Whale Stranding: Sonar or Lunar?

7 August 2009 (All day)

(c) Robin W. Baird/

Case closed. Sonar appears to have driven melon-headed whales dangerously close to Hawaiian shores.

On the morning of 3 July 2004, more than 150 melon-headed whales rushed into Hanalei Bay off the Hawaiian island of Kauai, apparently bent on beaching themselves. The whales milled about for most of the day and night in an agitated manner, tail-slapping and vocalizing. A rescue team organized by the National Oceanic and Atmospheric Administration (NOAA) herded the whales back to sea the next day, though a calf died. One study blamed the incident on U.S. Navy sonar; another blamed the moon. Now, researchers believe they've finally gotten to the bottom of this attempted mass stranding.

NOAA was the first to probe the incident. In 2006, the agency concluded that naval sonar was the most plausible cause, as U.S. and Japanese submarines and ships had been conducting training exercises nearby that same morning. Robert Brownell, a cetacean biologist at NOAA's Southwest Fisheries Science Center in Pacific Grove, California, says that although scientists aren't sure how ships' sonar harms whales, he suspects that the noise "forms an acoustic barrier, and they want to escape." Because the ships involved in these exercises are normally moving parallel to the coast, the whales cannot flee out to sea, and in desperation they end up stranding. The U.S. Navy argues that the risk to whales from sonar is not as great as many scientists and conservationists believe, and it has fought to continue training exercises.

The Navy's case got a boost when researchers reported that another group of melon-headed whales (Peponocephala electra) had nearly stranded themselves on the same day as the Kauai incident but almost 6000 kilometers away on the island of Rota in the western Pacific Ocean. Some scientists concluded that the two events were related and fingered lunar cycles, particularly the full moon, as the culprit.

After taking a fresh look at the two mysterious events, Brownell and colleagues argue that they were not similar. The researchers compared the melon-headed whales' behavior in Hawaii and Rota and analyzed other recent, unpublished sightings of the cetaceans in the islands of French Polynesia and Palymra, where the animals come close to shore to rest. The team's conclusion, says Brownell, is that, unlike the Kauai whales, the Rota whales were not trying to strand themselves but were behaving like those in French Polynesia and had traveled into Rota's shallower waters for a rest. "That is their normal behavior," he says. In contrast, the whales' actions in Hawaii were "identical to those that precede mass-strandings" of beaked whales, with pods swimming agitatedly in tight circles, spy-hopping (rising vertically out of the water), tail-slapping, and vocalizing.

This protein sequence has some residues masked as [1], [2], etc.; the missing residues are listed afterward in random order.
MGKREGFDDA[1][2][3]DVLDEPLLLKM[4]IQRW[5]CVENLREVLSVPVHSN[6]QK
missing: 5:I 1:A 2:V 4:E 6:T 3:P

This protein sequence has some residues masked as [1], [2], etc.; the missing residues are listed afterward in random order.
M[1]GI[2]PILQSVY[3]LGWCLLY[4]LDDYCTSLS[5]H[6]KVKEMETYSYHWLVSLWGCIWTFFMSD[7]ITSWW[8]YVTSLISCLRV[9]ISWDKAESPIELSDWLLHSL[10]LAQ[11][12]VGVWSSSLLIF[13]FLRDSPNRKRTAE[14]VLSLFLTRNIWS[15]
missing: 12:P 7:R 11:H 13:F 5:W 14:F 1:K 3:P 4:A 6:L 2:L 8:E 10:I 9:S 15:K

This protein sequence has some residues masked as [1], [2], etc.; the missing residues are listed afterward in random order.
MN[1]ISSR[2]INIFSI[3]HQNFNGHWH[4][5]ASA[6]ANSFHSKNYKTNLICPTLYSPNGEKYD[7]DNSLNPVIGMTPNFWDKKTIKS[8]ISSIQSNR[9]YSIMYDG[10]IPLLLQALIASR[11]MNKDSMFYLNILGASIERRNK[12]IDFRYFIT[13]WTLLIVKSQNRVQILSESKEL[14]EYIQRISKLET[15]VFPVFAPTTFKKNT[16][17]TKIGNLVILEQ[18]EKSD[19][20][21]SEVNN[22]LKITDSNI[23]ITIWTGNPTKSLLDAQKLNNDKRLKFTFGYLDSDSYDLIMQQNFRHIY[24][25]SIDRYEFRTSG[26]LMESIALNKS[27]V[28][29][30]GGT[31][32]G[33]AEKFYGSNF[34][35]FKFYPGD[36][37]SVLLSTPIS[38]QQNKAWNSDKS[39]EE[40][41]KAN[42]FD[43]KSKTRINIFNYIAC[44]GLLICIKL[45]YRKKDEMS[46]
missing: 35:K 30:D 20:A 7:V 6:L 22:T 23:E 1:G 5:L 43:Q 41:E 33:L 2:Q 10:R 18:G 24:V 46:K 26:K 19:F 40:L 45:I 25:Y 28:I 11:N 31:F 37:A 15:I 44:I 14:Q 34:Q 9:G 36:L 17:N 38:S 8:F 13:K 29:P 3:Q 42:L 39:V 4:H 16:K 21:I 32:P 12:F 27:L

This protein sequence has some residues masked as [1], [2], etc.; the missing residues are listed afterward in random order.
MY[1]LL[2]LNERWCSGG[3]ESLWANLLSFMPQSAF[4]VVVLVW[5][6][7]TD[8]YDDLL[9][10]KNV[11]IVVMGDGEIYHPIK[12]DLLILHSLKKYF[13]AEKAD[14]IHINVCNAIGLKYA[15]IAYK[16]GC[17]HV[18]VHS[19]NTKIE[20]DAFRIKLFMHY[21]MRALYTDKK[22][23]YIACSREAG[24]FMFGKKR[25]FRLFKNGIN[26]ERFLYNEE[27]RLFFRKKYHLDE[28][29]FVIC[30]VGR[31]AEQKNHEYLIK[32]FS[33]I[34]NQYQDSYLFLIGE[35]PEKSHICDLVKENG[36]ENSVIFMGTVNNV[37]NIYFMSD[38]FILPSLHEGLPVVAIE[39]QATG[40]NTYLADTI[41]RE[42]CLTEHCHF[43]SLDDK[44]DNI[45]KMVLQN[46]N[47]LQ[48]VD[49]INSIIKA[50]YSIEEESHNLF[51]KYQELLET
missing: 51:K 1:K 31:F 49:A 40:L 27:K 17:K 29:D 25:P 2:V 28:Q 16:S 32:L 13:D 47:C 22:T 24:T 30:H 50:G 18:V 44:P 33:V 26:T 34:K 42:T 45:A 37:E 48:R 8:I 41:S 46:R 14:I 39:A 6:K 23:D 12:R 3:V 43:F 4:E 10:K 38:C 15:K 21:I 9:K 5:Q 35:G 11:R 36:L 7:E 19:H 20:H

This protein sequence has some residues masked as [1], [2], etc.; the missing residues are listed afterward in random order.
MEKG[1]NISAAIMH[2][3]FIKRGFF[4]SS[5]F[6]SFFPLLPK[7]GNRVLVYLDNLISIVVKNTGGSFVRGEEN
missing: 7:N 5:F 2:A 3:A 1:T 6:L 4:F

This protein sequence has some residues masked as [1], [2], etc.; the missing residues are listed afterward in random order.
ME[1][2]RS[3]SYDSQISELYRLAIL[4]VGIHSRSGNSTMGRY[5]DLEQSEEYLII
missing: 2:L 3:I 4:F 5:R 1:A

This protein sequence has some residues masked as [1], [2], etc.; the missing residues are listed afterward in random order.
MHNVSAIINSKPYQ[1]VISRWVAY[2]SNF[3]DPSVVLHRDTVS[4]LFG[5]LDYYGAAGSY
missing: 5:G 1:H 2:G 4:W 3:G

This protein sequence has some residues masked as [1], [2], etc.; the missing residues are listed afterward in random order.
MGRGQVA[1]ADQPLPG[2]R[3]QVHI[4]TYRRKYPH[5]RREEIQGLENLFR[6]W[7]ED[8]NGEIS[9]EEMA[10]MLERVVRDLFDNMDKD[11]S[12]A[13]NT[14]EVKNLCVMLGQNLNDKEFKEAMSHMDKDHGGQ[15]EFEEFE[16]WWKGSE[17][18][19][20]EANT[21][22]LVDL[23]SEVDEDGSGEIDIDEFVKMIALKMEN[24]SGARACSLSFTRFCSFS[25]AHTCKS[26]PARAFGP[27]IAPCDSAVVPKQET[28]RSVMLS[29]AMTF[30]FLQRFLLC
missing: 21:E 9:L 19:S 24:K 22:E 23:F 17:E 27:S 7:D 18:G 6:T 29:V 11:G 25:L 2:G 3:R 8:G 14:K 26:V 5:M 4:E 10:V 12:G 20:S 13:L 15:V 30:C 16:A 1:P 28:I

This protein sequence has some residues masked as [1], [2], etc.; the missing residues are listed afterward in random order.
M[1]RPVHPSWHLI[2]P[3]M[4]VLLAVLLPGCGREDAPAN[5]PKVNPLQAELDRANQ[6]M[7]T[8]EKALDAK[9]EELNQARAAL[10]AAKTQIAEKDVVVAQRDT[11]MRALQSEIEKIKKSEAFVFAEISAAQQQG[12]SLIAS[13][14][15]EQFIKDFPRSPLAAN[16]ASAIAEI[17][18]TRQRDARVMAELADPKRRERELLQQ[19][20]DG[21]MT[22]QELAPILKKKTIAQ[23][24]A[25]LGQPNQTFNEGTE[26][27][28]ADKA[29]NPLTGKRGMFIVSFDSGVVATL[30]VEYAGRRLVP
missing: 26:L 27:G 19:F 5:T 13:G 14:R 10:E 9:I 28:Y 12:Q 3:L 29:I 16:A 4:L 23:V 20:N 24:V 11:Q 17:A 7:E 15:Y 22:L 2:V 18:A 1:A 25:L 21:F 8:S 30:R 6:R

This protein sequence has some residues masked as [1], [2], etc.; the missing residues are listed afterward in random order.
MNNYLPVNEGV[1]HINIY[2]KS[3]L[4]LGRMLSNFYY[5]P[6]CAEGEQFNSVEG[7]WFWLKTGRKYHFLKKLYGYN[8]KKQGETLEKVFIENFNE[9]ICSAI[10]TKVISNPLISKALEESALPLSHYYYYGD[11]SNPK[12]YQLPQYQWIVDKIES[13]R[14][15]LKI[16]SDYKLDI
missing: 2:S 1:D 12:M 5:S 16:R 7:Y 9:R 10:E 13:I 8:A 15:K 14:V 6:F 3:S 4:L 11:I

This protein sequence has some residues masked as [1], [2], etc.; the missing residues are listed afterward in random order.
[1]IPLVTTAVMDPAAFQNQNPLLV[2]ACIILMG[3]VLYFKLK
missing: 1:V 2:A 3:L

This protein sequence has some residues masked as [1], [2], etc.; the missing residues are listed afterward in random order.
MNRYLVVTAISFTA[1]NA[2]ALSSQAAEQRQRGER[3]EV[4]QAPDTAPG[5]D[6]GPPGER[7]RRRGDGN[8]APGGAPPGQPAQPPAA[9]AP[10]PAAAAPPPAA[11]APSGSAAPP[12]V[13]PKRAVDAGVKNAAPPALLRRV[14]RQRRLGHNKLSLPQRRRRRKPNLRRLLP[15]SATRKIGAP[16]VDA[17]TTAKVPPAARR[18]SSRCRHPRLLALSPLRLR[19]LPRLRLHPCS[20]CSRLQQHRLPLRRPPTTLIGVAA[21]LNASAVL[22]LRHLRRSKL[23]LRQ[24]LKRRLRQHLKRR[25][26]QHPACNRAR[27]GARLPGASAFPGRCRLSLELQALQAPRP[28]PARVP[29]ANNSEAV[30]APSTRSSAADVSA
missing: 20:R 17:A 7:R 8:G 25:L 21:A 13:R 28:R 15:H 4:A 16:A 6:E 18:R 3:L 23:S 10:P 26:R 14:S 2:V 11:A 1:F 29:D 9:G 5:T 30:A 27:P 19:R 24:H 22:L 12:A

Brownell's group also studied 21 other mass-stranding events involving melon-headed whales to determine at what point in the lunar cycle they occurred. There was no connection with the full moon or any lunar phase. "You can't blame the moon for what happened in Hawaii," says Brownell, whose team published its findings in the July issue of Marine Mammal Science.

Figuring out what caused the Kauai whales to strand is important, Brownell says, because so far only mass strandings of beaked whales have been conclusively linked to the Navy's use of sonar. "It's a big debate," says Brownell. "Why are only beaked whales affected and not others? Well, other species are." Brownell says that melon-headed whales probably aren't affected as often by naval sonar exercises because, unlike beaked whales, they usually hang out far from shore. He thinks "it was purely a coincidence" that melon-headed whales were near Kauai the morning the Navy ran its sonar test. "If any other cetacean species had been going by that morning, the same thing would have happened," he says.

The U.S. Navy disputes Brownell's paper. Chip Johnson, a Navy marine scientist, says that the new study only "contributes more uncertainty" about what happened to the melon-headed whales that morning. "No one may ever really know the underlying causes or if contributing factors were natural or manmade."

Other experts, however, say Brownell's study seals the deal. "It's a solid refutation of [the lunar] explanation," says Robin Baird, a marine biologist with the Cascadia Research Collective, a nonprofit research organization in Olympia, Washington. "It's difficult to have conclusive evidence in most of these events, but the weight of the evidence points to the Navy's [midfrequency] sonar as the causal factor." Michael Jasny, a policy analyst with the Natural Resources Defense Council, which has fought the Navy in court over its use of sonar, agrees. "Everything in 2004 and in the 2006 study points to the Navy, as does this close reanalysis," he says. "It's really no longer an issue. The question is now, 'What can be done to fix the problem?'"

  • Correction:

The original version of this article stated that the sonar from submarines harms whales. However, it is the sonar emitted by surface ships, such as destroyers, as they are searching for submarines that causes problems for whales.

Brownell's new paper also reports previously unpublished sightings of melon-headed whales swimming and resting near Palymra, in addition to such sightings from French Polynesia.

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